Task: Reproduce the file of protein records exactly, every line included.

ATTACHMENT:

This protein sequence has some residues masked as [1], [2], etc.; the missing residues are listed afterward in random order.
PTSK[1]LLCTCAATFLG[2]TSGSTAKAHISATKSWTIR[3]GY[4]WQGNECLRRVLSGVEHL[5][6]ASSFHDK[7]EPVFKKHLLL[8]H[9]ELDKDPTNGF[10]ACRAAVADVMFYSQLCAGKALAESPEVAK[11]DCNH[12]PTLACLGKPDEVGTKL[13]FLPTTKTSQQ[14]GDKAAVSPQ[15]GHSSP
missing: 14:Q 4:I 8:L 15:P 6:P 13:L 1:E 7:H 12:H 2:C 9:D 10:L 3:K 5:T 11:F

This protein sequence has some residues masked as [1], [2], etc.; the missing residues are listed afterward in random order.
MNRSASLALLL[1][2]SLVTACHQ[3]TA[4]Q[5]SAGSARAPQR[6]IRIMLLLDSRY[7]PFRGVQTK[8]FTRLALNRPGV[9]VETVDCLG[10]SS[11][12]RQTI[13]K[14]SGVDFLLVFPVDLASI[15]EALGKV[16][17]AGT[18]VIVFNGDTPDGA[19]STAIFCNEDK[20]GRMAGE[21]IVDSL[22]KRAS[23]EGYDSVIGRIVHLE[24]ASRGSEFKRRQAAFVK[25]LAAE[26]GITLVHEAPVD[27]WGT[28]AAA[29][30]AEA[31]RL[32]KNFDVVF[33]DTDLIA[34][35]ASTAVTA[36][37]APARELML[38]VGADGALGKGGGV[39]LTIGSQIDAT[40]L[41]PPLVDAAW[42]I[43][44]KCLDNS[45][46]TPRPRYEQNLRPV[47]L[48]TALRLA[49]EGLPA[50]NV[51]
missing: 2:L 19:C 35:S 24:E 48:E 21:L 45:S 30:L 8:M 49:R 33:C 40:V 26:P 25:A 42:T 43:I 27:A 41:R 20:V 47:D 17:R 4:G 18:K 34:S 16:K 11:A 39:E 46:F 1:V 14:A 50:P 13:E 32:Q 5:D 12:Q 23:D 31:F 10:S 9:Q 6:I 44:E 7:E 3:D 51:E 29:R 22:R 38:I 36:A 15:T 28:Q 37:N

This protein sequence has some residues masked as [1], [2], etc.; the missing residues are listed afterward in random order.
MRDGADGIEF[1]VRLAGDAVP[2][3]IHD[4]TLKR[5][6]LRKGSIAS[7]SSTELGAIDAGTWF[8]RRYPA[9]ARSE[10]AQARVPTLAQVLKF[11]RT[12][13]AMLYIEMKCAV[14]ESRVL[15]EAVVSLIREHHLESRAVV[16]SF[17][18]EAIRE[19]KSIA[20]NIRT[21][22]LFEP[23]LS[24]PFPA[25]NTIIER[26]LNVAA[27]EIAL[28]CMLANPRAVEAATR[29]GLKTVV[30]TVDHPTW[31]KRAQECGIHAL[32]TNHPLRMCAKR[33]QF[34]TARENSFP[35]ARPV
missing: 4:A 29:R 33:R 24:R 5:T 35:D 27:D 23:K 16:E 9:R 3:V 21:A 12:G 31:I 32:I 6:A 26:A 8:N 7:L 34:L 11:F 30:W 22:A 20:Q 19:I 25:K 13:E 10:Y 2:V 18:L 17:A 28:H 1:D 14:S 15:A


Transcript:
This protein sequence has some residues masked as [1], [2], etc.; the missing residues are listed afterward in random order.
PTSK[1]LLCTCAATFLG[2]TSGSTAKAHISATKSWTIR[3]GY[4]WQGNECLRRVLSGVEHL[5][6]ASSFHDK[7]EPVFKKHLLL[8]H[9]ELDKDPTNGF[10]ACRAAVADVMFYSQLCAGKALAESPEVAK[11]DCNH[12]PTLACLGKPDEVGTKL[13]FLPTTKTSQQ[14]GDKAAVSPQ[15]GHSSP
missing: 14:Q 4:I 8:L 15:P 6:P 13:L 1:E 7:H 12:H 2:C 9:D 10:L 3:K 5:T 11:F

This protein sequence has some residues masked as [1], [2], etc.; the missing residues are listed afterward in random order.
MNRSASLALLL[1][2]SLVTACHQ[3]TA[4]Q[5]SAGSARAPQR[6]IRIMLLLDSRY[7]PFRGVQTK[8]FTRLALNRPGV[9]VETVDCLG[10]SS[11][12]RQTI[13]K[14]SGVDFLLVFPVDLASI[15]EALGKV[16][17]AGT[18]VIVFNGDTPDGA[19]STAIFCNEDK[20]GRMAGE[21]IVDSL[22]KRAS[23]EGYDSVIGRIVHLE[24]ASRGSEFKRRQAAFVK[25]LAAE[26]GITLVHEAPVD[27]WGT[28]AAA[29][30]AEA[31]RL[32]KNFDVVF[33]DTDLIA[34][35]ASTAVTA[36][37]APARELML[38]VGADGALGKGGGV[39]LTIGSQIDAT[40]L[41]PPLVDAAW[42]I[43][44]KCLDNS[45][46]TPRPRYEQNLRPV[47]L[48]TALRLA[49]EGLPA[50]NV[51]
missing: 2:L 19:C 35:S 24:E 48:E 21:L 45:S 30:L 8:M 49:R 33:C 40:V 26:P 25:A 42:T 43:I 27:A 41:R 20:V 47:D 17:R 4:G 18:K 34:S 16:K 11:A 39:E 46:F 1:V 14:A 50:P 13:E 32:Q 5:D 12:Q 23:D 31:F 10:S 9:Q 6:I 44:E 7:E 3:D 51:E 29:R 22:R 38:I 36:A 15:T 28:Q 37:N

This protein sequence has some residues masked as [1], [2], etc.; the missing residues are listed afterward in random order.
MRDGADGIEF[1]VRLAGDAVP[2][3]IHD[4]TLKR[5][6]LRKGSIAS[7]SSTELGAIDAGTWF[8]RRYPA[9]ARSE[10]AQARVPTLAQVLKF[11]RT[12][13]AMLYIEMKCAV[14]ESRVL[15]EAVVSLIREHHLESRAVV[16]SF[17][18]EAIRE[19]KSIA[20]NIRT[21][22]LFEP[23]LS[24]PFPA[25]NTIIER[26]LNVAA[27]EIAL[28]CMLANPRAVEAATR[29]GLKTVV[30]TVDHPTW[31]KRAQECGIHAL[32]TNHPLRMCAKR[33]QF[34]TARENSFP[35]ARPV
missing: 4:A 29:R 33:R 24:R 5:T 35:D 27:D 23:K 16:E 9:R 3:V 21:A 12:G 31:I 32:I 6:A 26:A 8:N 7:L 34:L 11:F 30:W 22:A 20:Q 19:I 25:K 13:E 10:Y 2:V 18:L 17:A 28:H 1:D 14:S 15:A